La Presse‘s Isabelle Hachey mentions that Provost himself is among the vaccine-injured. She doesn’t tell us what the university thinks of that unfortunate fact; only that it objects to his “controversial comments about Pfizer and Moderna’s messenger RNA vaccines, which have been proven to be effective against the ravages of COVID-19.” Acknowledging that he is an RNA specialist, she defends his academic freedom and seems vaguely sympathetic to his concern for children, but adds that “if messenger RNA vaccines were dangerous at this stage of the pandemic, we would know about it.”

I’m glad to see journalists defending academic freedom. I wish they would return to defending journalistic freedom by occasionally going off-narrative themselves—or at least refusing to spike or pull articles by those who do. I could wish Hachey a little more sensitive to the fact that the danger she says “we” don’t know about many of us do know about, by bitter experience. And that journalists would poke around a little to find out just how many.

Can Hachey really be ignorant of the fact that vaccine injury reporting mechanisms in Europe and America have wracked up far higher tallies in the last eighteen months than in all previous years put together? Is it possible she doesn’t know anyone besides Professor Provost who has had a spot of bother after being injected, including (in far too many cases) being fitted for a casket? Has she not heard of the widespread clotting effects or the calamitous rise in myocarditis? Perhaps she is unaware that the risk/benefit analysis for covid vaccination has dropped, or dropped back, into negative territory; that the Pfizer papers have revealed some rather shocking information; that even Bonnie Henry’s emails out in BC show that some people knew very early in the vaccination campaign that there were troubles. But has it not occurred to her that, given what’s been happening in disconcerting numbers to older children and adults, to say nothing of poor old Gran, injecting younger children is irresponsible to the point of criminality?

[Related: “Reflections on the Tyranny of Campus COVID Restrictions”]

Hachey reports that Laval university accused Provost “of having demonstrated a ‘deliberate confirmation bias in the choice of information’ and of having failed to be responsible ‘to the general public, which was exposed to studies that did not reflect the entirety of current scientific knowledge.'” Well, there’s plenty of that to go around! Official numbers, as the university will certainly know, are often prepared precisely to prop up preferred narratives, even if diametrically opposed to the truth.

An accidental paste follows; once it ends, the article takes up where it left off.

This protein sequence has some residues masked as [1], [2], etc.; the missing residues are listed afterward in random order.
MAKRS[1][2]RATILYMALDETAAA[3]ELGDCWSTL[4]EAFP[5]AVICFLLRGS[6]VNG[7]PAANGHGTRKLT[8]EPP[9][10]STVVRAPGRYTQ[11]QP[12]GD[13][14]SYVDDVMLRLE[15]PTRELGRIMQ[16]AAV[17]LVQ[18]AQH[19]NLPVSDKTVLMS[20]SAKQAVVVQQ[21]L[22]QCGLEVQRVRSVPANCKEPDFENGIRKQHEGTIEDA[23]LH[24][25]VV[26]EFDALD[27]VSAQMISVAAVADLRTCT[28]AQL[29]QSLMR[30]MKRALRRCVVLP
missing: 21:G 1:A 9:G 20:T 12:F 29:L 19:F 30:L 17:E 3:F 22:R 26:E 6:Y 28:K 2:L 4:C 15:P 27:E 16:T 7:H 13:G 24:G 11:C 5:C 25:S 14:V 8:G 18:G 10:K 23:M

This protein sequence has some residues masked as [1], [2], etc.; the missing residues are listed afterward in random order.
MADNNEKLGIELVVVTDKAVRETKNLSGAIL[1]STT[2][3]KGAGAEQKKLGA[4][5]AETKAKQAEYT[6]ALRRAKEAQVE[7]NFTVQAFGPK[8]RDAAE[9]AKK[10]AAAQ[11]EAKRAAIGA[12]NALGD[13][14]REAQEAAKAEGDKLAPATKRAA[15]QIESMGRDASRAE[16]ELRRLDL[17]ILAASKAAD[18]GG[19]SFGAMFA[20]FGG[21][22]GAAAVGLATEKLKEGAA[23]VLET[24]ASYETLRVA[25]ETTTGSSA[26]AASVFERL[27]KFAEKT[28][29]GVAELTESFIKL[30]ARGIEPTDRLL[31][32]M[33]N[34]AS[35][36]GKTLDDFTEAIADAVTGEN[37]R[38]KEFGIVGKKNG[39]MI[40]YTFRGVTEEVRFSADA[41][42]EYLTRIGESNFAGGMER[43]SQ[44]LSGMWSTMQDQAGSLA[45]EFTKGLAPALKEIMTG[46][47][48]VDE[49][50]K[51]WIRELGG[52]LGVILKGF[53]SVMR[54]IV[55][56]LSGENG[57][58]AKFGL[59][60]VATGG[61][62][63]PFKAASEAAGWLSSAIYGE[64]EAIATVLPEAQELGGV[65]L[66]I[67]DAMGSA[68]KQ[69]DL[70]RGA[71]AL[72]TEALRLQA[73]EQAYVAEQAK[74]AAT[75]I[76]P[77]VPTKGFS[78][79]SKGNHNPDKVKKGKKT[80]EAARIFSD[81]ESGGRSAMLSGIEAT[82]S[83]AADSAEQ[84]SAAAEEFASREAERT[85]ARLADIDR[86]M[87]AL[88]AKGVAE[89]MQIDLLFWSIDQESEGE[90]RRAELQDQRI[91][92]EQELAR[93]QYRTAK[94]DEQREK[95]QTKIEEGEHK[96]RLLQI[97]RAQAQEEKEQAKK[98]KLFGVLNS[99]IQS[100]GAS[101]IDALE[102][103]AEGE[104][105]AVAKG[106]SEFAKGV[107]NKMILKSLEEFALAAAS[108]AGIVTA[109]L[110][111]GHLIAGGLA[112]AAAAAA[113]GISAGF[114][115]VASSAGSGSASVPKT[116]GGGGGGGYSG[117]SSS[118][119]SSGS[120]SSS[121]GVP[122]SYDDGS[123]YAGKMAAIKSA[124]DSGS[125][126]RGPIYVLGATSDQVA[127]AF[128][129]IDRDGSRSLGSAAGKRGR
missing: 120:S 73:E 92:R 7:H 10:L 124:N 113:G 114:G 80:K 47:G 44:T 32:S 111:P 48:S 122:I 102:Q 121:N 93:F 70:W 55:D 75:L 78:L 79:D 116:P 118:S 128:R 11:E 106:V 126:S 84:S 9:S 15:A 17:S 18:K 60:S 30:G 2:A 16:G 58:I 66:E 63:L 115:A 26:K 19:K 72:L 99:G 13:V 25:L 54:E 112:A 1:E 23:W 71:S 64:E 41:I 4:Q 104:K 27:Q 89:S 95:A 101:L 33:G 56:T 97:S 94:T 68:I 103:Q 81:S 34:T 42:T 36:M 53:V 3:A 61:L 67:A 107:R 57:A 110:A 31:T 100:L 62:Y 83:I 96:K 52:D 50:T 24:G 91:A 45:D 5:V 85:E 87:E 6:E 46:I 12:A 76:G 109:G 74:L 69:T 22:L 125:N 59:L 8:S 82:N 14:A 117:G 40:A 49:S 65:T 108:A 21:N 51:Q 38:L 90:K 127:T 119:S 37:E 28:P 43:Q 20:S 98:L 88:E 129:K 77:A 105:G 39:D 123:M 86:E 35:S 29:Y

To give credit where credit is due, she challenges the university on the veracity of its own (now falsified) claim that “any subject may be discussed and, in the case of controversial subjects, the institution avoids censorship and encourages the expression of opinion.” And on its failure, through censorship and heavy fines, to let the process of scientific dispute between professorial colleagues run its proper course. Hachey seems to agree that this is not how a respectable university behaves.

But perhaps our universities aren’t respectable anymore, not even Canada’s oldest university. Perhaps respect for scientific process, and for truth itself, is now beyond the ken or courage of the bureaucrats who run them and the scientists who inhabit them, dependent as they are on industry and government largesse. Pharmaceutical largesse, for those who don’t know this, even includes ghost-writing of phony research papers and large donations for research chairs or projects, the task of which is not scientific but political or psychological—reducing “vaccine hesitancy,” for example. Some universities are now formally partnered with Pharma for mutual profit.

I have myself spoken with Patrick Provost, and believe him to be an able scholar and an honest man. That is more than I can say for those who are censoring him because his analysis and his conclusions are inconvenient. Inconvenient is not really the right word, of course. For, if Provost is on the right track and “we” are on the wrong track, there will sooner or later be hell to pay. His university is trying to make it later rather than sooner, but its actions may well backfire.

There’s no better time than the present to find out who is on the right track, or at least how effective Quebec’s attempt to protect academic freedom will prove. At all events, let’s stop pretending there’s nothing to debate and that anyone who wishes to debate must be demented or perverse, deserving only of marginalization or punishment. That’s little better than—indeed, it’s all of a piece with—pretending that the unvaccinated are to blame for the woes of the vaccinated, or the vaccine-damaged for not suffering in silence.